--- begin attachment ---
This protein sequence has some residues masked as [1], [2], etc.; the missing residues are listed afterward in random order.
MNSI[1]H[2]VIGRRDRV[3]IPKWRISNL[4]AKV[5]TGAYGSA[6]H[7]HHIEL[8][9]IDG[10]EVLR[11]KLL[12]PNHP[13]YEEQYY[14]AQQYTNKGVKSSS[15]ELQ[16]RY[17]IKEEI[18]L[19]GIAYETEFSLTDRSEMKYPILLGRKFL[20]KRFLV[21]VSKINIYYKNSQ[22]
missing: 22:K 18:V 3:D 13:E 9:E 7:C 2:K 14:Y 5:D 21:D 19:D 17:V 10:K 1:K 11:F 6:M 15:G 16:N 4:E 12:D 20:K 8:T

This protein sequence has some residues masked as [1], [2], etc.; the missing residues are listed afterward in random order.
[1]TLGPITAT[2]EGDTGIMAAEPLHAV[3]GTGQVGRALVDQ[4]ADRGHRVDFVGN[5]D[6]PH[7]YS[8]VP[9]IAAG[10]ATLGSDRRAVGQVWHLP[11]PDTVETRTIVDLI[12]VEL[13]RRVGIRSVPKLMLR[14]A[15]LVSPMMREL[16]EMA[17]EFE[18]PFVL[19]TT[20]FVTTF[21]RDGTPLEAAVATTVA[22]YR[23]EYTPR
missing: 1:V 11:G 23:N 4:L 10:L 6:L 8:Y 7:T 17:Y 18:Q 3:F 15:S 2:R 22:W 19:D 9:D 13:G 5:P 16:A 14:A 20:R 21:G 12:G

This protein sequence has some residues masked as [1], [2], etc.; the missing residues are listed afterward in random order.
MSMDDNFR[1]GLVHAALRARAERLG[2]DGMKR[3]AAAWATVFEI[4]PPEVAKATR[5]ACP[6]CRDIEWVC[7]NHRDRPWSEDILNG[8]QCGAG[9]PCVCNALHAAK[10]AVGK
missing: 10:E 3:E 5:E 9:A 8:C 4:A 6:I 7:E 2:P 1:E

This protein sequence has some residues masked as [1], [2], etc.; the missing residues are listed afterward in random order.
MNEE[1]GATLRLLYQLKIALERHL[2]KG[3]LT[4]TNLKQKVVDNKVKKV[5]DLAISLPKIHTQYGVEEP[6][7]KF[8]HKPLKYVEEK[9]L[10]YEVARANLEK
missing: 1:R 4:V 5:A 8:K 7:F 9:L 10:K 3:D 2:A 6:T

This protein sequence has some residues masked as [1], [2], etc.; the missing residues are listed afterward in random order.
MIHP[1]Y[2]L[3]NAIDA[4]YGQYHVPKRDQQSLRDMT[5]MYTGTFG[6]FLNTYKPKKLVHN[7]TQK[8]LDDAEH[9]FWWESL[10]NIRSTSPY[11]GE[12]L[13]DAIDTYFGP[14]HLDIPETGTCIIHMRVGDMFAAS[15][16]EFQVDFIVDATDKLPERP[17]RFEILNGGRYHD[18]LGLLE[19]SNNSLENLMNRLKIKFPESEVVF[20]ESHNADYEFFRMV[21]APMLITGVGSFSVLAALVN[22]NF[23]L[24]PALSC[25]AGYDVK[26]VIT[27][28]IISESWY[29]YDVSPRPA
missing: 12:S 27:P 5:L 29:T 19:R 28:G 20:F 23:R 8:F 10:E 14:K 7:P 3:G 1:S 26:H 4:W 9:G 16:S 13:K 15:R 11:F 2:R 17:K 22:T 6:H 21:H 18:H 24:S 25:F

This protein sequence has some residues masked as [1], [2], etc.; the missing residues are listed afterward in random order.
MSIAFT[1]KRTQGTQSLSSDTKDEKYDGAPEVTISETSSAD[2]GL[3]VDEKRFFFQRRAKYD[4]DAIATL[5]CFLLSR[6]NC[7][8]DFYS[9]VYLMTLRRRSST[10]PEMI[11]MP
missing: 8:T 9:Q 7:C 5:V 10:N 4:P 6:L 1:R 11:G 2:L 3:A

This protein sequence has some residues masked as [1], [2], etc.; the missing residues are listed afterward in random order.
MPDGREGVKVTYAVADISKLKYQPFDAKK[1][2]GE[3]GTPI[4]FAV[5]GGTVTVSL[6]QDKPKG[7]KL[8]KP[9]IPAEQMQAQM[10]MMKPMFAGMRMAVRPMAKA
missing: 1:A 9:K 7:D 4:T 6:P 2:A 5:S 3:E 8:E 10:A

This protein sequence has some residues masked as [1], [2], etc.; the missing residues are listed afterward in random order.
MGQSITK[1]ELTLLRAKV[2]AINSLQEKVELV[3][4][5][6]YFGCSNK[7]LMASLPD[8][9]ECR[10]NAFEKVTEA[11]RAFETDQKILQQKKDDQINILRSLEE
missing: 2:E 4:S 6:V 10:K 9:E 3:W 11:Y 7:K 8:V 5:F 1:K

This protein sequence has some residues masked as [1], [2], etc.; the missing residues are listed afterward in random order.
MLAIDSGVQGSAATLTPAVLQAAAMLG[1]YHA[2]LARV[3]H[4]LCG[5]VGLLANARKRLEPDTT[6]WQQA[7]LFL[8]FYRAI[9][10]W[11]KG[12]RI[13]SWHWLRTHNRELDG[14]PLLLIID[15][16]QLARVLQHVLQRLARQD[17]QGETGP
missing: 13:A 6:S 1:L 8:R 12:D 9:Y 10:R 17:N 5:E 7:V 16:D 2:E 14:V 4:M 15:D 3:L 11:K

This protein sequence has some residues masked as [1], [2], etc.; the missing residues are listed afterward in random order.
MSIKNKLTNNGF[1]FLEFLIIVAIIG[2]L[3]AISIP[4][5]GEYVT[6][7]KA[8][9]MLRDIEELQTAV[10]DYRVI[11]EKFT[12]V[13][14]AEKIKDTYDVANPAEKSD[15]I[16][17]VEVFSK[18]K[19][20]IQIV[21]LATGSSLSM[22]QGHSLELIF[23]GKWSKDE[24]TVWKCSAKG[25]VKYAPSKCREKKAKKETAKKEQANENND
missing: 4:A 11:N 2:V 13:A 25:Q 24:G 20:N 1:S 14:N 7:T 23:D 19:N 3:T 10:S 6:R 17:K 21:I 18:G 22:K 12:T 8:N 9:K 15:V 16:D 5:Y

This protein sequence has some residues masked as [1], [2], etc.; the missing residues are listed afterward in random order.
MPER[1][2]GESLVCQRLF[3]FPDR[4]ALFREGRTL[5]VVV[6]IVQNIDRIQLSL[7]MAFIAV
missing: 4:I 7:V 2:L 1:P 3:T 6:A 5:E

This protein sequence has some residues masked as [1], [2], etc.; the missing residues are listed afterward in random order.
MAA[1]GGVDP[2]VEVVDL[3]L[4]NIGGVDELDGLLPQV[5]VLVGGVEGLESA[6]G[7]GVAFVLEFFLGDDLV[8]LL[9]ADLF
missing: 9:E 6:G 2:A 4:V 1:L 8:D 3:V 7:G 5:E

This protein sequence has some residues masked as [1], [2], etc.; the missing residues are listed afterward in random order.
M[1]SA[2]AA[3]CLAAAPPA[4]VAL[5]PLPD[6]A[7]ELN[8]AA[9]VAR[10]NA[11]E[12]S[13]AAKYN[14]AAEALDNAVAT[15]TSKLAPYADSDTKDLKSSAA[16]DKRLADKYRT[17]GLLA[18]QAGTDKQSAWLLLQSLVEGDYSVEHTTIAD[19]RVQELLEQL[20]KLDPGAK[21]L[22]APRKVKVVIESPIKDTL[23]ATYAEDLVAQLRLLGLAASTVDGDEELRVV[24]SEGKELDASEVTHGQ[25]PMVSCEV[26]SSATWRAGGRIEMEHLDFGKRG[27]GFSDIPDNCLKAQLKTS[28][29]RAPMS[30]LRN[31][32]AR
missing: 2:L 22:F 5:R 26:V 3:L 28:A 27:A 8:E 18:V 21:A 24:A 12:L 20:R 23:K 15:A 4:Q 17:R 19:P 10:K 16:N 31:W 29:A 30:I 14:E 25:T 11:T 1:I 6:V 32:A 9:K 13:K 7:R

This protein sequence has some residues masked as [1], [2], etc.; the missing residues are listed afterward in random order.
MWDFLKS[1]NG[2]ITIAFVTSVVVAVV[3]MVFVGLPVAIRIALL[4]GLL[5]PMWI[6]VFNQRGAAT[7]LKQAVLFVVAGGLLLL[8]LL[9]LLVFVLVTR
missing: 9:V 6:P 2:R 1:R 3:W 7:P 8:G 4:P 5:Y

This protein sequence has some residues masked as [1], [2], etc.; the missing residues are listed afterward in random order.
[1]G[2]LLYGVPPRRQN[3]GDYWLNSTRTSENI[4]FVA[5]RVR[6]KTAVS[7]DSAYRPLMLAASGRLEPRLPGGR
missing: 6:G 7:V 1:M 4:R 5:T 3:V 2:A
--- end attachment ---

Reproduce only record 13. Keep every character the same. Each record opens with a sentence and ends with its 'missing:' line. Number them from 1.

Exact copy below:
This protein sequence has some residues masked as [1], [2], etc.; the missing residues are listed afterward in random order.
M[1]SA[2]AA[3]CLAAAPPA[4]VAL[5]PLPD[6]A[7]ELN[8]AA[9]VAR[10]NA[11]E[12]S[13]AAKYN[14]AAEALDNAVAT[15]TSKLAPYADSDTKDLKSSAA[16]DKRLADKYRT[17]GLLA[18]QAGTDKQSAWLLLQSLVEGDYSVEHTTIAD[19]RVQELLEQL[20]KLDPGAK[21]L[22]APRKVKVVIESPIKDTL[23]ATYAEDLVAQLRLLGLAASTVDGDEELRVV[24]SEGKELDASEVTHGQ[25]PMVSCEV[26]SSATWRAGGRIEMEHLDFGKRG[27]GFSDIPDNCLKAQLKTS[28][29]RAPMS[30]LRN[31][32]AR
missing: 2:L 22:F 5:R 26:V 3:L 28:A 27:A 8:E 18:V 21:A 24:A 12:L 20:R 23:K 15:A 4:Q 17:R 19:P 10:K 16:N 31:W 29:A 30:I 14:E 25:T 11:T 1:I 6:V 32:A 9:K 13:K 7:R